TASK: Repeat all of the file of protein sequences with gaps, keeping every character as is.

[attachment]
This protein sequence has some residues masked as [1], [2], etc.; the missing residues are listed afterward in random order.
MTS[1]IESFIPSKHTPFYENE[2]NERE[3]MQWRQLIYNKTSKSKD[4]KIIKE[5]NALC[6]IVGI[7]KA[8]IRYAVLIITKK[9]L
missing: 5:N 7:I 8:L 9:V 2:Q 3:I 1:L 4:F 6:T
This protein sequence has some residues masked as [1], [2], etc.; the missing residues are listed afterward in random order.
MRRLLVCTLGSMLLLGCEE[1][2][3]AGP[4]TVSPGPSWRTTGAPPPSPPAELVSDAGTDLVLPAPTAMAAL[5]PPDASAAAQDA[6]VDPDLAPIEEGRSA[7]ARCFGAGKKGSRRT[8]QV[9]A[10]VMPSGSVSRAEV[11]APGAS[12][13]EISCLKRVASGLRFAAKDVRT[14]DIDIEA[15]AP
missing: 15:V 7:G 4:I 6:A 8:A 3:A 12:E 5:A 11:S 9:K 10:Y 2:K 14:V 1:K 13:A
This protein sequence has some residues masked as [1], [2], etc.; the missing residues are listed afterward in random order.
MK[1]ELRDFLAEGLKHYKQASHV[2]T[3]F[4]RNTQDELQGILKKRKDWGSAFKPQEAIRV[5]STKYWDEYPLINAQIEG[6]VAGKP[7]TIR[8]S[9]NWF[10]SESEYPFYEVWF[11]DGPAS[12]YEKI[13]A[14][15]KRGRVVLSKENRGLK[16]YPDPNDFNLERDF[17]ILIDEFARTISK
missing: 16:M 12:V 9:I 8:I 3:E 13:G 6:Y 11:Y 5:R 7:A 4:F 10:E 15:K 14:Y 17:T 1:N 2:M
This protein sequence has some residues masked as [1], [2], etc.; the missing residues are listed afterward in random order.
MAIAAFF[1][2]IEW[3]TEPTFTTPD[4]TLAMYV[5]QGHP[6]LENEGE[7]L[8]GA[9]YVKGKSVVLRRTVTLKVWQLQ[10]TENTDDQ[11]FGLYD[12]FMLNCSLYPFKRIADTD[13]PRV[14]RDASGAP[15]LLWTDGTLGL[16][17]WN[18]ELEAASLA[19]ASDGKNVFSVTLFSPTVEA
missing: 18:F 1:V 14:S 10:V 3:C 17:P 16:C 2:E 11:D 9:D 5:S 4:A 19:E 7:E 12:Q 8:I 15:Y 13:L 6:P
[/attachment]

This protein sequence has some residues masked as [1], [2], etc.; the missing residues are listed afterward in random order.
MTS[1]IESFIPSKHTPFYENE[2]NERE[3]MQWRQLIYNKTSKSKD[4]KIIKE[5]NALC[6]IVGI[7]KA[8]IRYAVLIITKK[9]L
missing: 5:N 7:I 8:L 9:V 2:Q 3:I 1:L 4:F 6:T
This protein sequence has some residues masked as [1], [2], etc.; the missing residues are listed afterward in random order.
MRRLLVCTLGSMLLLGCEE[1][2][3]AGP[4]TVSPGPSWRTTGAPPPSPPAELVSDAGTDLVLPAPTAMAAL[5]PPDASAAAQDA[6]VDPDLAPIEEGRSA[7]ARCFGAGKKGSRRT[8]QV[9]A[10]VMPSGSVSRAEV[11]APGAS[12][13]EISCLKRVASGLRFAAKDVRT[14]DIDIEA[15]AP
missing: 15:V 7:G 4:I 6:A 8:A 3:A 12:E 5:A 11:S 9:K 10:Y 2:K 14:V 1:K 13:A
This protein sequence has some residues masked as [1], [2], etc.; the missing residues are listed afterward in random order.
MK[1]ELRDFLAEGLKHYKQASHV[2]T[3]F[4]RNTQDELQGILKKRKDWGSAFKPQEAIRV[5]STKYWDEYPLINAQIEG[6]VAGKP[7]TIR[8]S[9]NWF[10]SESEYPFYEVWF[11]DGPAS[12]YEKI[13]A[14][15]KRGRVVLSKENRGLK[16]YPDPNDFNLERDF[17]ILIDEFARTISK
missing: 16:M 12:V 9:I 8:I 3:E 13:G 6:Y 11:Y 5:R 7:A 4:F 10:E 15:K 14:Y 17:T 1:N 2:M
This protein sequence has some residues masked as [1], [2], etc.; the missing residues are listed afterward in random order.
MAIAAFF[1][2]IEW[3]TEPTFTTPD[4]TLAMYV[5]QGHP[6]LENEGE[7]L[8]GA[9]YVKGKSVVLRRTVTLKVWQLQ[10]TENTDDQ[11]FGLYD[12]FMLNCSLYPFKRIADTD[13]PRV[14]RDASGAP[15]LLWTDGTLGL[16][17]WN[18]ELEAASLA[19]ASDGKNVFSVTLFSPTVEA
missing: 18:F 1:V 14:S 10:V 3:C 17:P 16:C 2:E 11:D 9:D 5:S 4:A 19:E 7:E 12:Q 8:I 15:Y 13:L 6:P